As the military toppled Mursi on July 3 following three days of mass street protests against him, economic figures available show that Mursi has deepened the populous country's economic woes. 
When Mursi took office on June 30, 2012, Egypt had foreign currency holdings of $16 billion compared to $36 billion when his predecessor Hosni Mubarak was forced to step down in February 2011. The reserves, necessary to cover Egypt's food and fuel imports, dropped to $14.9 billion at the end of May, according to the Central Bank of Egypt. The figure includes $11.5 billion in grants and loans from Qatar, Libya, Turkey and Saudi Arabia. 
"Mursi and his Muslim Brotherhood, in economic terms, were worse than Mubarak," said Rashad Abdu, the head of Cairo-based Egyptian Economic Forum. "The Brotherhood members are mainly merchants with no clear economic vision or managerial skills. So, Egypt's economic problems have gone from bad to worse at their hands," Abdu told Gulf News.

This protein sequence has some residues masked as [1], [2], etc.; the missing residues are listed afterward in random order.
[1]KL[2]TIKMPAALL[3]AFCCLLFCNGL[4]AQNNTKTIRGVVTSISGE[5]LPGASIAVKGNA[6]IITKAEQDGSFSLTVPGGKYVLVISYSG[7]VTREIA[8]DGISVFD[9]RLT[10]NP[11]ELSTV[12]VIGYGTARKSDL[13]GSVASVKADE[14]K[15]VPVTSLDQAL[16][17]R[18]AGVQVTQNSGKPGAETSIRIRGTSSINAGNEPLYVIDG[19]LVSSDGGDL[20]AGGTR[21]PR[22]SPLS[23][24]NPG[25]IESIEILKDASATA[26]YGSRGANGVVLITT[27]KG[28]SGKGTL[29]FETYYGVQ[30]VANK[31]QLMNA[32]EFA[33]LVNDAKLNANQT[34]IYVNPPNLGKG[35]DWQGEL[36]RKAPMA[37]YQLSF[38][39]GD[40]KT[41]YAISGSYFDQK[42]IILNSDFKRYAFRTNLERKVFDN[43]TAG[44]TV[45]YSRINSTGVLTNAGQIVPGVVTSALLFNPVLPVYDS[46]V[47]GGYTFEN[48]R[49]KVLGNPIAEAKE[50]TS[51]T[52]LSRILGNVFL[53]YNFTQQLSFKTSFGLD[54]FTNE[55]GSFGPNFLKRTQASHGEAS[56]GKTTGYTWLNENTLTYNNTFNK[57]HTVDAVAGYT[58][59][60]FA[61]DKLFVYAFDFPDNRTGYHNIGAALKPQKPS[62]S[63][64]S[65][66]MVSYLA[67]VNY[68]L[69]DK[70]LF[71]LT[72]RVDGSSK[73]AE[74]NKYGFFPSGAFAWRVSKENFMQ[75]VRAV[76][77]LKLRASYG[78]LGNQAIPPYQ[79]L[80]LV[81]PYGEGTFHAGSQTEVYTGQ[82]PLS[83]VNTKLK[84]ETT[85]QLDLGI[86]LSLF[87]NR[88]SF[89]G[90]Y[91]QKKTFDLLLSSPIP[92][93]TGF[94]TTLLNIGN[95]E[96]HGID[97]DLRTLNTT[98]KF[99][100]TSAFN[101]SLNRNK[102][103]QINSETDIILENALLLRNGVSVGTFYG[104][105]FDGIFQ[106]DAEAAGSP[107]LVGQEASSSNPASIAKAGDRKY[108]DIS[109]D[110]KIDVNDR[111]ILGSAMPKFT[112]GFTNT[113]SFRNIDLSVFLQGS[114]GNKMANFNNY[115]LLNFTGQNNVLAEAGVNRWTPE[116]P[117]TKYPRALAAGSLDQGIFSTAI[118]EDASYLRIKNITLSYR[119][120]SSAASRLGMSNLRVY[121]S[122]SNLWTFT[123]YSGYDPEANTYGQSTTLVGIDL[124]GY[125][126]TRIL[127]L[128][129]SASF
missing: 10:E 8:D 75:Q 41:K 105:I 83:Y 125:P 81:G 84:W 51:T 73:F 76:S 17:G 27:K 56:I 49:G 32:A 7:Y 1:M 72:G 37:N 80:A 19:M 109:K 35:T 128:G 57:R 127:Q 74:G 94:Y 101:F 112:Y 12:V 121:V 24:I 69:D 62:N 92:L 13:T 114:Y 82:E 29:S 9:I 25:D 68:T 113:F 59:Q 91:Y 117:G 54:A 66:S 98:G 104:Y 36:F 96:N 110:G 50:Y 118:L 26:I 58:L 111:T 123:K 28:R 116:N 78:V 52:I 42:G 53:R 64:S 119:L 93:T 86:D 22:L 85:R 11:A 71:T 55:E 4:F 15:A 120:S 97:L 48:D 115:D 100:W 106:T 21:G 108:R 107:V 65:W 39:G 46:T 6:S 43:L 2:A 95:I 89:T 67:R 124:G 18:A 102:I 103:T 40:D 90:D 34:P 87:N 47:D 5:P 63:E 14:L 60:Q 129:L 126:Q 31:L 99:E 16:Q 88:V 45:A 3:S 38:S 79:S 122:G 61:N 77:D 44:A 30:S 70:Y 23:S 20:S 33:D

"Nor did Mursi and his group show any interest in depending on competent specialists in all fields. Their sole obsession was to tighten their hold on all state institutions by employing people, whom they trust, not efficient experts." 
Abdu gave the example of Mursi's prime minister, Hesham Qandil, who is an expert on irrigation and water resources. "He had no idea about how to fix the economy," said Abdou, adding that Mursi's insistence on keeping Qandil in the post was a potent message that his administration was not serious about revitalizing the economy.